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Study Links Black and White Instagram Photos to Depression

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Your Instagram habits reveal more than just your favorite brunch spots. According to new research reported by NPR, users experiencing depression are more likely to filter their photos in black and white.

For their study, which was posted to arXiv.org earlier this month [PDF], researchers from Harvard University and the University of Vermont analyzed 43,950 photos from 166 Instagram accounts. Participants were asked to state whether or not they were diagnosed with clinical depression before the study. After breaking down photos by the number of faces, filters, color and brightness, and the amount of comments and likes, researchers found that certain trends could be traced back to people with depression.

While subjects with the condition were less likely to use any filter to begin with, one was particularly popular when they did. The study showed that Inkwell, which makes a photo black and white, was disproportionately preferred by depressed participants. Healthy participants, on the other hand, favored the Valencia filter which makes photos lighter.

The data also revealed that photos with faces were posted more frequently by depressed users, but with fewer faces per photo. And even though Instagram pictures from users with depression garnered more comments, they tended to receive fewer likes.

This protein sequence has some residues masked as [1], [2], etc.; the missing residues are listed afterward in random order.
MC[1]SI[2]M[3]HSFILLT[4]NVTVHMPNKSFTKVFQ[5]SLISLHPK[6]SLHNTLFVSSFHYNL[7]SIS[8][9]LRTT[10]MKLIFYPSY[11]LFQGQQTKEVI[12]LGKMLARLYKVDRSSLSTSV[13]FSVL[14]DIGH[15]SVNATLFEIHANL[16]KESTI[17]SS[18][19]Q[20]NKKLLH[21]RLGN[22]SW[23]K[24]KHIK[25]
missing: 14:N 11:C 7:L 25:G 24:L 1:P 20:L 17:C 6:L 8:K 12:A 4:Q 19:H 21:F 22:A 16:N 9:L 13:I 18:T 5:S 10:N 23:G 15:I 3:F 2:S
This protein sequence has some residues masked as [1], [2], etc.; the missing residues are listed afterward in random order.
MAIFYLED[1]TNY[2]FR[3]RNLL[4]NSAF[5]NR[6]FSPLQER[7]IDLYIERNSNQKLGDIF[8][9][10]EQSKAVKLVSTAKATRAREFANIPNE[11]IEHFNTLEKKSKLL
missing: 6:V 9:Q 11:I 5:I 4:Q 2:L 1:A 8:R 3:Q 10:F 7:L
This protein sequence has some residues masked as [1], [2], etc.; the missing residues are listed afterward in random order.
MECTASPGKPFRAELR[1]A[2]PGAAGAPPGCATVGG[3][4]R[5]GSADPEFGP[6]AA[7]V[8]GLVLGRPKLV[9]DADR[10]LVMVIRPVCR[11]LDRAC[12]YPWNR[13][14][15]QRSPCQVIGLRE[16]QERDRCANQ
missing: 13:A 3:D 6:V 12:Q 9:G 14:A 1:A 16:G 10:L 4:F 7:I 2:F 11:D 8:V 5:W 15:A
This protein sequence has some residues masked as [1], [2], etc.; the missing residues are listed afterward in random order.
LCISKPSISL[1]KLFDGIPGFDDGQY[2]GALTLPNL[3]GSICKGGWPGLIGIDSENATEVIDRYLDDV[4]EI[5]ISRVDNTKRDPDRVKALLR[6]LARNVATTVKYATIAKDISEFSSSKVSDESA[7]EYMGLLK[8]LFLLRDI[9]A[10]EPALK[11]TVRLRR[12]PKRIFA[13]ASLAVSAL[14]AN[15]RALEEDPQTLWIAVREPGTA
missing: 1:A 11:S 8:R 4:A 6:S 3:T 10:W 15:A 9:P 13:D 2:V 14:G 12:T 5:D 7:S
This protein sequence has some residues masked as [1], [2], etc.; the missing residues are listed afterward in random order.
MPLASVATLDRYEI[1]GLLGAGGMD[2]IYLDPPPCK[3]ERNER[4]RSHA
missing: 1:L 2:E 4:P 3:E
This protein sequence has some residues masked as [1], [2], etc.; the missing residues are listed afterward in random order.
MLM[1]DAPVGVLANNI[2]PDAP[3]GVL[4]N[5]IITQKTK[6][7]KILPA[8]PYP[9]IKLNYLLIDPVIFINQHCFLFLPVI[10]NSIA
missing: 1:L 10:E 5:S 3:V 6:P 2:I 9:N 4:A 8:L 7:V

Using this information, researchers plugged Instagram photos into a computer algorithm to see how good it was at spotting depression. When given data from 100 users, it correctly identified individuals with the mental illness 70 percent of the time.

The study has yet to be peer-reviewed, and while Instagram filters may seem like an odd tool for making medical diagnoses, the authors point out that it may not be any worse than our current methods. They write:

“Our model showed considerable improvement over the ability of unassisted general practitioners to correctly diagnose depression. On average, more than half of general practitioners’ depression diagnoses were false positives[…]Given that mental health services are unavailable or underfunded in many countries, this computational approach, requiring only patients’ digital consent to share their social media histories, may open avenues to care which are currently difficult or impossible to provide.”

Instagram is just one tech habit that could potentially be used to diagnose mental illness. A study published in 2015 found that frequent phone usage may also be an indicator of depression.

[h/t NPR]

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The Surprising Link Between Language and Depression
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Skim through the poems of Sylvia Plath, the lyrics of Kurt Cobain, or posts on an internet forum dedicated to depression, and you'll probably start to see some commonalities. That's because there's a particular way that people with clinical depression communicate, whether they're speaking or writing, and psychologists believe they now understand the link between the two.

According to a recent study published in Clinical Psychological Science, there are certain "markers" in a person's parlance that may point to symptoms of clinical depression. Researchers used automated text analysis methods to comb through large quantities of posts in 63 internet forums with more than 6400 members, searching for certain words and phrases. They also noted average sentence length, grammatical patterns, and other factors.